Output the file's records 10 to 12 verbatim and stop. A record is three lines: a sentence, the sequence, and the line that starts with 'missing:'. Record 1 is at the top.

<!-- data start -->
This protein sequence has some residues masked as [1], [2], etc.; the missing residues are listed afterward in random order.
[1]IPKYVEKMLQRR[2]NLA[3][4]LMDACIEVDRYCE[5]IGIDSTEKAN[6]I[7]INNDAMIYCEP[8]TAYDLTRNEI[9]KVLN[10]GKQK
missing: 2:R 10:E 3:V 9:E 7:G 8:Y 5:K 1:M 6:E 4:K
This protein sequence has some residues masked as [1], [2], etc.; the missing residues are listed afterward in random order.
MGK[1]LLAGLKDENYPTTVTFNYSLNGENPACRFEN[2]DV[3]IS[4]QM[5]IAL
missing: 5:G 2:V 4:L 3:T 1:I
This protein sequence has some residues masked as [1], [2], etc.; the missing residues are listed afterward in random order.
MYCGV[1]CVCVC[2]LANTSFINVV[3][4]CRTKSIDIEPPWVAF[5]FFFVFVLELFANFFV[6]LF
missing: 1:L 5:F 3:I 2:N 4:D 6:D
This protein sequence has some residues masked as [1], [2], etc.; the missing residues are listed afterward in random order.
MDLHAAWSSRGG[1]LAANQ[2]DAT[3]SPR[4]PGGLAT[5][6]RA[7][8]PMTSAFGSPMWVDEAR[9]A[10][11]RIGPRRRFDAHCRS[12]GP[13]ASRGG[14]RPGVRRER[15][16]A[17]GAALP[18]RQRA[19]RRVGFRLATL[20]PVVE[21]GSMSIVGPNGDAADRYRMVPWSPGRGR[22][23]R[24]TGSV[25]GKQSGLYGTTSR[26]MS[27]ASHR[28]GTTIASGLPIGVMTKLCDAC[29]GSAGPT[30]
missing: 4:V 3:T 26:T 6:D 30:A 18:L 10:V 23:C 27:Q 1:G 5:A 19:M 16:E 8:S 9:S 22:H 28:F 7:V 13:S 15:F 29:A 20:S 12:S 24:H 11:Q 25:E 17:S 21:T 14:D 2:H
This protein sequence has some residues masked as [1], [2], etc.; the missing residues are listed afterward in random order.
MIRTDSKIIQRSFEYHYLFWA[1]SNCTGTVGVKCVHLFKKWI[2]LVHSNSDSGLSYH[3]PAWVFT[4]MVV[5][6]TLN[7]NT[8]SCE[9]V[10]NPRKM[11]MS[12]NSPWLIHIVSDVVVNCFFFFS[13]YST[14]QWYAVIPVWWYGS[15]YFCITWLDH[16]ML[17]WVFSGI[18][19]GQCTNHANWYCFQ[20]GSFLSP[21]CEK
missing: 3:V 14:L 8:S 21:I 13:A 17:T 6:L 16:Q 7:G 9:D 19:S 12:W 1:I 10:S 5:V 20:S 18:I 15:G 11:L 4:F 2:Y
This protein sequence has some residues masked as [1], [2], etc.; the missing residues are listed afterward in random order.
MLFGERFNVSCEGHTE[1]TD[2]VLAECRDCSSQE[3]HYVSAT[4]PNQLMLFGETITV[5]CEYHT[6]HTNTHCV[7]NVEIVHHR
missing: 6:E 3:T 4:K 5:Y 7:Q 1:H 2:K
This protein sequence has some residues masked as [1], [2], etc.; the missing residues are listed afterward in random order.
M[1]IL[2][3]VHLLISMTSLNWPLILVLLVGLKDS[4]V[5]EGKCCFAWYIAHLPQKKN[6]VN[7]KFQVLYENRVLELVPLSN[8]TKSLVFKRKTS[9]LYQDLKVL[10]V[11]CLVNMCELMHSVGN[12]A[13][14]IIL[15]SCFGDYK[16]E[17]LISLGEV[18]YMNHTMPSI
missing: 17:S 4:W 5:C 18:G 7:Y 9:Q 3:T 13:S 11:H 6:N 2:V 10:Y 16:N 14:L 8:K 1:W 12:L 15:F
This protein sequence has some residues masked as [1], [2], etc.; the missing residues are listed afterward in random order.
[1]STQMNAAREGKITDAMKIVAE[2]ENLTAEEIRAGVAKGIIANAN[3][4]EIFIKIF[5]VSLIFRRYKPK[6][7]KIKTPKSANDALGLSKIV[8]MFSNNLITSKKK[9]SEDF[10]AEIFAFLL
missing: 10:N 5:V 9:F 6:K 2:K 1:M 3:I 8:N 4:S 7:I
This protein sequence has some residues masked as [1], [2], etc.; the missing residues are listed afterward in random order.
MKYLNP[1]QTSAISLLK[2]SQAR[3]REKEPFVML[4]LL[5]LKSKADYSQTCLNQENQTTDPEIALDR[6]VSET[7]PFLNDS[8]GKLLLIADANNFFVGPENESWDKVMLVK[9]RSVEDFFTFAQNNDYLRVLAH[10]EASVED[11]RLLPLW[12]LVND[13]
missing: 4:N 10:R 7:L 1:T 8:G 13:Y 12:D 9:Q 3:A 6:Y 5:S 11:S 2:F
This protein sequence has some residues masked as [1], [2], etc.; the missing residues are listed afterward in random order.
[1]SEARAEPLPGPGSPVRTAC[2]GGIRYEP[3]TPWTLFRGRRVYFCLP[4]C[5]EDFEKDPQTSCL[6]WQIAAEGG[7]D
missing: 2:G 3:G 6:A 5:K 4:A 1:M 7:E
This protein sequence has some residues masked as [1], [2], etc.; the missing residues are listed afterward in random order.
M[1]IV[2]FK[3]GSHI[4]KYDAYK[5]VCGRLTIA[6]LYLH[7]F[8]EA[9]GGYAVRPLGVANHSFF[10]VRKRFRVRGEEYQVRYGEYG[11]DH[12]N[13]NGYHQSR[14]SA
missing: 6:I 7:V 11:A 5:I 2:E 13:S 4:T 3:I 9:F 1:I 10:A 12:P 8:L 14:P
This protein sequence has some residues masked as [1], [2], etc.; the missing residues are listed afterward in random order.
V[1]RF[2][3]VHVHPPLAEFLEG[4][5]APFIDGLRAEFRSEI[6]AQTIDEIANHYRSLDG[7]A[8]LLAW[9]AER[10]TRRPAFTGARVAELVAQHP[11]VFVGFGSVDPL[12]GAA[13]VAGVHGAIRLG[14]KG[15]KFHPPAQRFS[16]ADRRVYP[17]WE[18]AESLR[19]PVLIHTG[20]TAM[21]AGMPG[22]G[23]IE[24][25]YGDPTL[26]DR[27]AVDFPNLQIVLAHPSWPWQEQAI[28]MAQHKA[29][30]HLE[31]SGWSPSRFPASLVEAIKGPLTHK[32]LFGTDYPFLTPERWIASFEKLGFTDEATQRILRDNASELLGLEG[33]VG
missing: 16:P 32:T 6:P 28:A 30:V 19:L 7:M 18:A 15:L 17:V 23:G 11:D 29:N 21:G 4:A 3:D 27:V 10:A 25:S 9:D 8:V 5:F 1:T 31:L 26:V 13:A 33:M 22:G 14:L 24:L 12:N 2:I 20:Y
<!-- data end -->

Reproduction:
This protein sequence has some residues masked as [1], [2], etc.; the missing residues are listed afterward in random order.
[1]SEARAEPLPGPGSPVRTAC[2]GGIRYEP[3]TPWTLFRGRRVYFCLP[4]C[5]EDFEKDPQTSCL[6]WQIAAEGG[7]D
missing: 2:G 3:G 6:A 5:K 4:A 1:M 7:E
This protein sequence has some residues masked as [1], [2], etc.; the missing residues are listed afterward in random order.
M[1]IV[2]FK[3]GSHI[4]KYDAYK[5]VCGRLTIA[6]LYLH[7]F[8]EA[9]GGYAVRPLGVANHSFF[10]VRKRFRVRGEEYQVRYGEYG[11]DH[12]N[13]NGYHQSR[14]SA
missing: 6:I 7:V 11:A 5:I 2:E 13:S 4:T 3:I 9:F 1:I 10:A 12:P 8:L 14:P
This protein sequence has some residues masked as [1], [2], etc.; the missing residues are listed afterward in random order.
V[1]RF[2][3]VHVHPPLAEFLEG[4][5]APFIDGLRAEFRSEI[6]AQTIDEIANHYRSLDG[7]A[8]LLAW[9]AER[10]TRRPAFTGARVAELVAQHP[11]VFVGFGSVDPL[12]GAA[13]VAGVHGAIRLG[14]KG[15]KFHPPAQRFS[16]ADRRVYP[17]WE[18]AESLR[19]PVLIHTG[20]TAM[21]AGMPG[22]G[23]IE[24][25]YGDPTL[26]DR[27]AVDFPNLQIVLAHPSWPWQEQAI[28]MAQHKA[29][30]HLE[31]SGWSPSRFPASLVEAIKGPLTHK[32]LFGTDYPFLTPERWIASFEKLGFTDEATQRILRDNASELLGLEG[33]VG
missing: 16:P 32:T 6:P 28:A 30:V 19:L 7:M 18:A 15:L 17:V 23:G 11:D 29:N 21:G 4:A 3:D 27:V 10:A 25:S 9:D 8:V 5:F 1:T 31:L 26:V 13:A 33:M 22:G 14:L 24:L 12:N 2:I 20:Y